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NCJ Number: 202392 Find in a Library
Title: Self-reported Drug Use: How Prevalent is Under-reporting?
Author(s): Klah McGregor; Toni Makkai
Corporate Author: Australian Institute of Criminology
Australia
Date Published: June 2003
Page Count: 6
Sponsoring Agency: Australian Institute of Criminology
Canberra ACT, 2601, Australia
Sale Source: Australian Institute of Criminology
GPO Box 2944
Canberra ACT, 2601,
Australia
Document: PDF
Publisher: https://www.aic.gov.au 
Type: Report (Study/Research)
Format: Document (Online)
Language: English
Country: Australia
Annotation: This paper examines the extent of underreporting drug use by individuals participating in the Drug Use Monitoring in Australia (DUMA) program focusing on the use of heroin, cocaine, and methamphetiamine.
Abstract: Most current information available on the prevalence of illicit drug use in Australia relies on users accurately self-reporting their use. However, little work has been done on the validity of self-reported drug use. Using data collected during interviews conducted for the Drug Use Monitoring in Australia (DUMA) program, this paper examines self-reported drug use among a sample of police detainees and compares the information with results of urinalysis testing. The paper focuses on the use of opiates, amphetamines, and cocaine. Among all adult detainees who provided a usable sample there was a high total concordance rate between self-reported illicit drug use during the past 2 to 3 days. The pattern emerging for detainees who used drugs recently and were more likely to underreport their use included: (1) living in their own home; (2) employed full-time; (3) over the age of 30; (4) had not reported a drug dependence in the past 12 months; and (5) had not self-reported being engaged in the drug market in the past 30 days. The pattern emerging for detainees who used drugs recently and were more likely to accurately report their use included: (1) having been detained for a property offense; (2) having had prior contact with the criminal justice system over the past year; (3) self-reported being on drugs at time of arrest; (4) self-reported being engaged in the drug market in the past 30 days; (5) self-reported being drug dependent in the past 12 months; and (6) self-reported being in drug or alcohol treatment during their lifetime. References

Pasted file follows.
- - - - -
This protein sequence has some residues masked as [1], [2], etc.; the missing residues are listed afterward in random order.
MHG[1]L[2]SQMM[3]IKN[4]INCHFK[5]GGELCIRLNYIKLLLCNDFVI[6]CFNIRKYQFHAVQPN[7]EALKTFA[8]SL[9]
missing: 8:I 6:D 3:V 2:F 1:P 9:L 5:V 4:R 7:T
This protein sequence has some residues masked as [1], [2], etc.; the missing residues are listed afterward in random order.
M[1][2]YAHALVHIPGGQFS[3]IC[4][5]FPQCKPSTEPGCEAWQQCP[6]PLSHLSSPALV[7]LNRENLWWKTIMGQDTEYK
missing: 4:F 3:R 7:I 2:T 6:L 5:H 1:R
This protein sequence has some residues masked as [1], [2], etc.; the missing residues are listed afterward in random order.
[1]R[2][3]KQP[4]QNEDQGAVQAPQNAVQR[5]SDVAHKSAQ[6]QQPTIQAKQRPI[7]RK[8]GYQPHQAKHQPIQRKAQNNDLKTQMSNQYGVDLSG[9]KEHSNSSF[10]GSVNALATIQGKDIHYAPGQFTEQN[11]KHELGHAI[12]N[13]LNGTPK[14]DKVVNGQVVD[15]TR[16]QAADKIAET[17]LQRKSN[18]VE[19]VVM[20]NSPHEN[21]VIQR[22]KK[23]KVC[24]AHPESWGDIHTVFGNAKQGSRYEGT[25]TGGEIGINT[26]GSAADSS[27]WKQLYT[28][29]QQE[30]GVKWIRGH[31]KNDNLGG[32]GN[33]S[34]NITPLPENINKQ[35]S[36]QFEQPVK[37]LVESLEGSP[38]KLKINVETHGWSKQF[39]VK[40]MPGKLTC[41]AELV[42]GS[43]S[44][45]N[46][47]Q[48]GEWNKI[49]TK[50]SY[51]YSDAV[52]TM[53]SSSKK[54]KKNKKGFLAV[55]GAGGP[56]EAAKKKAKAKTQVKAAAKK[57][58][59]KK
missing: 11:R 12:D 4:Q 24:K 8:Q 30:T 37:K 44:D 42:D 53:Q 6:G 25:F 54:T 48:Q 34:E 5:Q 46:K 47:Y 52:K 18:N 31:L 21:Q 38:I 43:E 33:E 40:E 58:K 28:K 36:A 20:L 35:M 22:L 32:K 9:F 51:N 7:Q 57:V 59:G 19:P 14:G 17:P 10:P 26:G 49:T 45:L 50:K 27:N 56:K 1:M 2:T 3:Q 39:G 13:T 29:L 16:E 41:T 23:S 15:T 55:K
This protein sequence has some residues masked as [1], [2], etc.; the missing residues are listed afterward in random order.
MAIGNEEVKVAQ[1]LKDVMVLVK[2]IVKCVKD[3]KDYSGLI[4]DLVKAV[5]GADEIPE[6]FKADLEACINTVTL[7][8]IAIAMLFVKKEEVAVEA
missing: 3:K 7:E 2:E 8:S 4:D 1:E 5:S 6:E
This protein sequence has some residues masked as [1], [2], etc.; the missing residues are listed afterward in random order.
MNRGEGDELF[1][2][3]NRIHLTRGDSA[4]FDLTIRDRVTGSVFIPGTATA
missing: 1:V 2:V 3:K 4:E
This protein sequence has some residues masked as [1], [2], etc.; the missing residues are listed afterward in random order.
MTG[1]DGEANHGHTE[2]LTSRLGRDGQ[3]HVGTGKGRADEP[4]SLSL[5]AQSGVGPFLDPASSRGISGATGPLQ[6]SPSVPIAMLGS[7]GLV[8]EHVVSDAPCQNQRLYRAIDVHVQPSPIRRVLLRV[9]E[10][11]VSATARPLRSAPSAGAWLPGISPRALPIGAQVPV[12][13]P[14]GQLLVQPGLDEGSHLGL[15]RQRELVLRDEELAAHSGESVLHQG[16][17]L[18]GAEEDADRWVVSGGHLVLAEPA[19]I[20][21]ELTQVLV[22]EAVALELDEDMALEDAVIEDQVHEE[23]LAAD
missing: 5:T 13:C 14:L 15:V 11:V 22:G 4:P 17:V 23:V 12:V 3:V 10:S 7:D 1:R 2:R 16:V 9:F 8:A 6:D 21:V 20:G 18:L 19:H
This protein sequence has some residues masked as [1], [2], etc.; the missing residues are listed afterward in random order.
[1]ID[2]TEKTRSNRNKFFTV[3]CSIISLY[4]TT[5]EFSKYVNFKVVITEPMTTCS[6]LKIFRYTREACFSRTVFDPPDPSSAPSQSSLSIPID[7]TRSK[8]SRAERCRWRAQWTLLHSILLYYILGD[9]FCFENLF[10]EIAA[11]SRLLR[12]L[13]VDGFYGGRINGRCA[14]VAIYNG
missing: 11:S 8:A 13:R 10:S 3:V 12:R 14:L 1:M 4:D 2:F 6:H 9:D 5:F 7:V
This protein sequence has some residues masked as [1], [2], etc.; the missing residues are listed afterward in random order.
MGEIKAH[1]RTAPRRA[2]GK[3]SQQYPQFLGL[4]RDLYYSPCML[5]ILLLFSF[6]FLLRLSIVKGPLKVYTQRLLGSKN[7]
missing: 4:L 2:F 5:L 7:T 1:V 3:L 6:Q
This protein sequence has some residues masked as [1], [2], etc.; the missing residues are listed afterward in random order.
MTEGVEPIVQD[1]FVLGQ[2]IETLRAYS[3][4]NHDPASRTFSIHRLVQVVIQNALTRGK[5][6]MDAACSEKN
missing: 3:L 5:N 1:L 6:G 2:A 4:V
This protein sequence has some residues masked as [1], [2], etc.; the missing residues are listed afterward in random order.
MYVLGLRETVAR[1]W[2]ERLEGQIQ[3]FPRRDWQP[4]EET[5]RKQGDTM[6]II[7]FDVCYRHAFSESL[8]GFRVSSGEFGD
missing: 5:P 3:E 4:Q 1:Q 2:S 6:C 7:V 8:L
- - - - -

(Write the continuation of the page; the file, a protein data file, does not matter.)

Main Term(s): Drug use
Index Term(s): Australia; Drug abuse; Drug dependence; Drug testing; Urinalysis
Note: Australian Institute of Criminology Trends & Issues in Crime and Criminal Justice, No. 260. Downloaded on September 30, 2003.
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http://www.ncjrs.gov/App/publications/abstract.aspx?ID=202392

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